For my generation in particular, much about America remains impossibly romantic. To my US readers, names like Topeka, Wichita, Kansas City and Chicago probably sound as enticingly exotic as, say, Doncaster, Swindon or Crewe might to us here in the UK. Yet to me, they read like an incantation, summoning visions of empty lands and wide horizons. I’m sure the reality is nothing like my dreams. But for now, dreams is all I got.

Gun for hire

That time has come. The streets are silent, cleared
Of people. Even dogs have disappeared.
All doors are bolted, blinds and shutters down.
A fear spreads like a sickness through the town.
And so the morning’s passed. The sun hangs high.
Hawk circles slowly in an empty sky.
Bare brown hills shimmer in the summer haze.
Clock on the wall counts down the end of days.
How many times now have I faced this pain:
Seen it go down, then watched it rise again.
One round is all I have, and if I miss
I’m dead for sure. How did it come to this?
The church bell chimes, and as its echoes fade
I step outside. This is the only trade
I know: another day, another fight.
Collect my fee, move on. No end in sight.

 
 

Don’t get me wrong; working freelance has its benefits. Lately, though, the pace has been relentless, and it’s felt pretty lonely; but when you’re being paid by the hour or by the job, it’s hard to turn any assignment away. I guess this poem could also be about anything we find ourselves doing over and over, wondering when we can finally hang ‘em up and find a little peace.

Prosody note: the couplets were there right from the start; I was 10 lines in before I realised I was writing in iambic pentameter. Just sneaked up on me and shot me in the back.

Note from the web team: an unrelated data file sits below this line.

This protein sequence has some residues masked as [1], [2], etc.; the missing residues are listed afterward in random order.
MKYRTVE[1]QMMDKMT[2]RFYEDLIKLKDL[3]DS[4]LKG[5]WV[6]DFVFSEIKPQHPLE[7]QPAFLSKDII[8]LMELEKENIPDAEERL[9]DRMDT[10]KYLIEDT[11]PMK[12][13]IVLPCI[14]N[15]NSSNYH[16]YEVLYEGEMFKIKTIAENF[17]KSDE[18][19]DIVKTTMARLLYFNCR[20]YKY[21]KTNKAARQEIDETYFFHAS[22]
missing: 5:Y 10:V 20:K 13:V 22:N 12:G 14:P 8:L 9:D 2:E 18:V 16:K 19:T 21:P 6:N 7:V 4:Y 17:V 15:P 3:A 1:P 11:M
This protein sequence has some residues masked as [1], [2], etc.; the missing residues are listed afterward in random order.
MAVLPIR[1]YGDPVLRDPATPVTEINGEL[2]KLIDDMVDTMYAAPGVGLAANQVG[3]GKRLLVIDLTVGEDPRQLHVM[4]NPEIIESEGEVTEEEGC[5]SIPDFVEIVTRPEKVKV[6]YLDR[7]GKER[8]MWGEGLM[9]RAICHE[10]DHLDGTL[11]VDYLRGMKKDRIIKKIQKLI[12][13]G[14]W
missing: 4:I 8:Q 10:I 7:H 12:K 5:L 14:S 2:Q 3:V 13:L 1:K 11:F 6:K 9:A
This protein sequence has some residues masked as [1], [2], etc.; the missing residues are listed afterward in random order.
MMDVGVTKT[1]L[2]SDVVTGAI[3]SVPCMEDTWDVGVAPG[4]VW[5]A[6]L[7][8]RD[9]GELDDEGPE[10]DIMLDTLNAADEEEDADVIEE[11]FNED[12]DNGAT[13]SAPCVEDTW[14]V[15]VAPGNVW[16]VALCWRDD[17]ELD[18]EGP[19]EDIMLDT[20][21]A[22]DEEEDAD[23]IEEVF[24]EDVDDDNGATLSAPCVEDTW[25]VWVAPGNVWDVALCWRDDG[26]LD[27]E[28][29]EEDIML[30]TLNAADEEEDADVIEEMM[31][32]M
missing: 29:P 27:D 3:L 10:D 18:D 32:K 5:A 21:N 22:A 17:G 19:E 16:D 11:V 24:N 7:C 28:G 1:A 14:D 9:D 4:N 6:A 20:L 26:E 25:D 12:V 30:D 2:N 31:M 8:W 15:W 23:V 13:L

Winter reflects

White-haired, crooked as a cottage beam,
He shuffles through the quiet wood;
Runs crabbed fingers over the young hornbeams’
Cool, straight limbs, picks at their tight bark
With cracked grey nails
And sighs. For these last months
They have been his, stripped bare and helpless,
Bending to his will.
But now
He hears her singing far off,
Sees her first shoots spearing through the slop
And knows: she’s coming.
And beneath her softness she is strong –
Too strong for him, that’s certain –
And with her steely sweetness she will win back
All he’s called his own
Then fill it with her colour, drive away
All trace of him, send warming breezes where
His chill breath lingers, melt his footprints,
Send him to some strange and distant country
Where he’ll lie in iron chains
Until the trees wax fat and sleepy,
Eager for his touch.

Blocked?

Nothing to say that hasn’t been said.
Nothing to write that hasn’t been read.
Don’t have a song that hasn’t been sung.
No bell or changes that haven’t been rung.
Nothing to do that hasn’t been done.
Nothing to win that hasn’t been won.
No words to speak that haven’t been spoken.
No ground to break that hasn’t been broken.
Nowhere to go that nobody’s gone.
No light to shine where it hasn’t been shone.
No battle to fight that hasn’t been fought.
No lesson to teach that hasn’t been taught.
No axe to grind that hasn’t been ground.
Nothing to seek that hasn’t been found.
Nothing discovered not already known.
Nothing revealed not already shown.
Nothing attempted that hasn’t been tried.
Nothing admitted that can’t be denied.
No insights or wisdom, no viewpoint or voice.

No quitting, no turning.
No changing.
No choice.